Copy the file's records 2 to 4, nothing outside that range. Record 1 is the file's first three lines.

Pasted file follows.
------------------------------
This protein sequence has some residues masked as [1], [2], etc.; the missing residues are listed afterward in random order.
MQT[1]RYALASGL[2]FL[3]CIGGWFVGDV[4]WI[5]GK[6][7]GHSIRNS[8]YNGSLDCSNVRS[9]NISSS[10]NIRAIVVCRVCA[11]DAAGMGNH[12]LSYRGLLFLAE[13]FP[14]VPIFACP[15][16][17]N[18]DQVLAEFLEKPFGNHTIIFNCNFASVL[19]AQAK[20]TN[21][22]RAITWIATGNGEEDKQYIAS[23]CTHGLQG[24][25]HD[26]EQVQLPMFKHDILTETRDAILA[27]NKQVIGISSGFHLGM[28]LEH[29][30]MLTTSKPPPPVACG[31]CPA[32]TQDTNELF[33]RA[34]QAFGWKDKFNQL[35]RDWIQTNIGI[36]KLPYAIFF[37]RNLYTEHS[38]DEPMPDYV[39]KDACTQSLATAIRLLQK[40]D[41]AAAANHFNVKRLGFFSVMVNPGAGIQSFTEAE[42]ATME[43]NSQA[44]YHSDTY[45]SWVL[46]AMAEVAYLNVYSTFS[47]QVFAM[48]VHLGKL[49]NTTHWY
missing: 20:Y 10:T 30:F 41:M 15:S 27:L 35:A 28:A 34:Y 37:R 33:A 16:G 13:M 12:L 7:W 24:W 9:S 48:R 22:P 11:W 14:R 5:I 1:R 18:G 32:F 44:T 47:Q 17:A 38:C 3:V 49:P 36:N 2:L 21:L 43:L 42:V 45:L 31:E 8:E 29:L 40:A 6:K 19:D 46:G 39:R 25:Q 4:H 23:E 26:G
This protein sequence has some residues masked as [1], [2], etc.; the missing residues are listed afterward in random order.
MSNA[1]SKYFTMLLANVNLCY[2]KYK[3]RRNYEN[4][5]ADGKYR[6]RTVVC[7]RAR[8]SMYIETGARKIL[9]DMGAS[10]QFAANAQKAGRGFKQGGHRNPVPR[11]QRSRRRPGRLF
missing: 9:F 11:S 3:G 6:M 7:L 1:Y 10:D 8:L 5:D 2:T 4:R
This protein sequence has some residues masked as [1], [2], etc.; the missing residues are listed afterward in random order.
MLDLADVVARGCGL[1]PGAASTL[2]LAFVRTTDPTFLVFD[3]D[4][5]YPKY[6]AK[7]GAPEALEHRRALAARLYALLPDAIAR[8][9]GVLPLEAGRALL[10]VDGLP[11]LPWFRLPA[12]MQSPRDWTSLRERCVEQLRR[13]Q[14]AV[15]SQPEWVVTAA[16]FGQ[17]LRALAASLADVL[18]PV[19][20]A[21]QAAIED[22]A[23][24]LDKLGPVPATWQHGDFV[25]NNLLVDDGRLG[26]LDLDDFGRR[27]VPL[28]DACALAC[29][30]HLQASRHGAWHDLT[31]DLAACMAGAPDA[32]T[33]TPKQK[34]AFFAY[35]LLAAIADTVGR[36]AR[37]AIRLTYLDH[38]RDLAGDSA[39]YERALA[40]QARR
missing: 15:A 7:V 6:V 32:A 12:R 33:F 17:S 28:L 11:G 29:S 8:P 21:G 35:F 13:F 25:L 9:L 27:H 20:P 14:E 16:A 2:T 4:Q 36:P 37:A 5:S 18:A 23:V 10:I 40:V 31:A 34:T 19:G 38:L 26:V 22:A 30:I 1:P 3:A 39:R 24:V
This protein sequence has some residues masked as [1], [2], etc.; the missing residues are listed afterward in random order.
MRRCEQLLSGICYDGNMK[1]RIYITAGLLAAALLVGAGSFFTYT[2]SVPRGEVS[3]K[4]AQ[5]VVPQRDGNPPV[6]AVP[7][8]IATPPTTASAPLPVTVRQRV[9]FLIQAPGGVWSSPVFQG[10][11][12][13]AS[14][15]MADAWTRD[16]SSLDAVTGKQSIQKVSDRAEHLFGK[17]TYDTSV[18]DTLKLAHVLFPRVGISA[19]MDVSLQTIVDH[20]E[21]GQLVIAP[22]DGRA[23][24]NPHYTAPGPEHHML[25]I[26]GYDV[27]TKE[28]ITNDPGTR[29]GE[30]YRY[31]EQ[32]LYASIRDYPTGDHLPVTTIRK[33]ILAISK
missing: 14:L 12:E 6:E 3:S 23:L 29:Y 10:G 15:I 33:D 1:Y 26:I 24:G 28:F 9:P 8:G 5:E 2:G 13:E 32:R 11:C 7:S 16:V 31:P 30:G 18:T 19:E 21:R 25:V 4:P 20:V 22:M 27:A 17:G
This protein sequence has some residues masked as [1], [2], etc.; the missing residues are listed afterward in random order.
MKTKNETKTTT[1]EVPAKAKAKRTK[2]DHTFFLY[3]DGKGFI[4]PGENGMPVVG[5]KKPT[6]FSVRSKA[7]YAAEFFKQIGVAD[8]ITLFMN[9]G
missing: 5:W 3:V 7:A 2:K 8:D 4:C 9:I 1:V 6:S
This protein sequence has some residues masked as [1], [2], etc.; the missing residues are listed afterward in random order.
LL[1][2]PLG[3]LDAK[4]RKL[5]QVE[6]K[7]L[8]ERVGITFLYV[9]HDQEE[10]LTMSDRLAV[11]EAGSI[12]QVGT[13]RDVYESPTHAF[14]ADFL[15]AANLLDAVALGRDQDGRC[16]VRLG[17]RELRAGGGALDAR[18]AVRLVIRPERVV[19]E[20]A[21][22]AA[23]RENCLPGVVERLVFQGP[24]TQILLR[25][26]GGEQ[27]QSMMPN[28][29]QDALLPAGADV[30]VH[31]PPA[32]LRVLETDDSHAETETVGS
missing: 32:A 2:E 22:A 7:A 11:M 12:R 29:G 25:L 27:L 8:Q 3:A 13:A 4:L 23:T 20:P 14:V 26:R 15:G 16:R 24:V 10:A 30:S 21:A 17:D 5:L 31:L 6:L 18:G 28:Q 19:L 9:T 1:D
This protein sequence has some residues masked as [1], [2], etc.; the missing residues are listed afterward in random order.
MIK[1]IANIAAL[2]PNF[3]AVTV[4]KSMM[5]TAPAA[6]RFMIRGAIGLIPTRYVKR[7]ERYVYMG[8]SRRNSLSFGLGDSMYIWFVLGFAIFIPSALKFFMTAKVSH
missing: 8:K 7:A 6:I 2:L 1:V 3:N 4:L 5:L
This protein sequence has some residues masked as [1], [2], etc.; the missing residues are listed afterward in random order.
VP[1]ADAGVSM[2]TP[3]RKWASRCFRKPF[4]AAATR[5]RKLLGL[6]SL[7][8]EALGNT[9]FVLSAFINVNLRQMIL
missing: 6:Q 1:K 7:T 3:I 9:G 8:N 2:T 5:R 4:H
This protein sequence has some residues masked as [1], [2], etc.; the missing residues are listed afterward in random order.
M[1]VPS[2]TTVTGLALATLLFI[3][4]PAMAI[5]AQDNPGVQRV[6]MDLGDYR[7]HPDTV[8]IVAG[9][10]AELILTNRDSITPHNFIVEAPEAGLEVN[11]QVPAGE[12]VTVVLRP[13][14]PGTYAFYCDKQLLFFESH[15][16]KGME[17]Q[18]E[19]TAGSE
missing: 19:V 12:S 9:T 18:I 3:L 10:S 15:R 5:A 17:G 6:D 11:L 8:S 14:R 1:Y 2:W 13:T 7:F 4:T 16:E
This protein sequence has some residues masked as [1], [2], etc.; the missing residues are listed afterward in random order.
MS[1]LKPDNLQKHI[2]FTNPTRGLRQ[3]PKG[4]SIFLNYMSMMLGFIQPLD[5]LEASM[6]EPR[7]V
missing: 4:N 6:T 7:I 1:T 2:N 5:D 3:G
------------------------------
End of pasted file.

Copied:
This protein sequence has some residues masked as [1], [2], etc.; the missing residues are listed afterward in random order.
MSNA[1]SKYFTMLLANVNLCY[2]KYK[3]RRNYEN[4][5]ADGKYR[6]RTVVC[7]RAR[8]SMYIETGARKIL[9]DMGAS[10]QFAANAQKAGRGFKQGGHRNPVPR[11]QRSRRRPGRLF
missing: 9:F 11:S 3:G 6:M 7:L 1:Y 10:D 8:L 5:D 2:T 4:R
This protein sequence has some residues masked as [1], [2], etc.; the missing residues are listed afterward in random order.
MLDLADVVARGCGL[1]PGAASTL[2]LAFVRTTDPTFLVFD[3]D[4][5]YPKY[6]AK[7]GAPEALEHRRALAARLYALLPDAIAR[8][9]GVLPLEAGRALL[10]VDGLP[11]LPWFRLPA[12]MQSPRDWTSLRERCVEQLRR[13]Q[14]AV[15]SQPEWVVTAA[16]FGQ[17]LRALAASLADVL[18]PV[19][20]A[21]QAAIED[22]A[23][24]LDKLGPVPATWQHGDFV[25]NNLLVDDGRLG[26]LDLDDFGRR[27]VPL[28]DACALAC[29][30]HLQASRHGAWHDLT[31]DLAACMAGAPDA[32]T[33]TPKQK[34]AFFAY[35]LLAAIADTVGR[36]AR[37]AIRLTYLDH[38]RDLAGDSA[39]YERALA[40]QARR
missing: 15:A 7:V 6:V 32:A 12:R 33:F 17:S 28:L 11:G 29:S 8:P 21:G 35:F 13:F 25:L 9:L 27:H 20:P 14:E 16:A 2:T 4:Q 36:P 37:A 5:S 18:A 23:V 10:I 40:V 31:A 34:T 19:G 38:L 26:V 22:A 30:I 1:P 3:A 39:R 24:V
This protein sequence has some residues masked as [1], [2], etc.; the missing residues are listed afterward in random order.
MRRCEQLLSGICYDGNMK[1]RIYITAGLLAAALLVGAGSFFTYT[2]SVPRGEVS[3]K[4]AQ[5]VVPQRDGNPPV[6]AVP[7][8]IATPPTTASAPLPVTVRQRV[9]FLIQAPGGVWSSPVFQG[10][11][12][13]AS[14][15]MADAWTRD[16]SSLDAVTGKQSIQKVSDRAEHLFGK[17]TYDTSV[18]DTLKLAHVLFPRVGISA[19]MDVSLQTIVDH[20]E[21]GQLVIAP[22]DGRA[23][24]NPHYTAPGPEHHML[25]I[26]GYDV[27]TKE[28]ITNDPGTR[29]GE[30]YRY[31]EQ[32]LYASIRDYPTGDHLPVTTIRK[33]ILAISK
missing: 14:L 12:E 6:E 3:S 23:L 29:Y 10:G 15:I 33:D 1:Y 26:I 24:G 28:F 9:P 8:G 5:E 2:G 13:E 32:R 11:C 7:S 16:V 31:P 30:G 18:T 19:E 21:R 25:V 4:P 20:V 22:M 27:A 17:G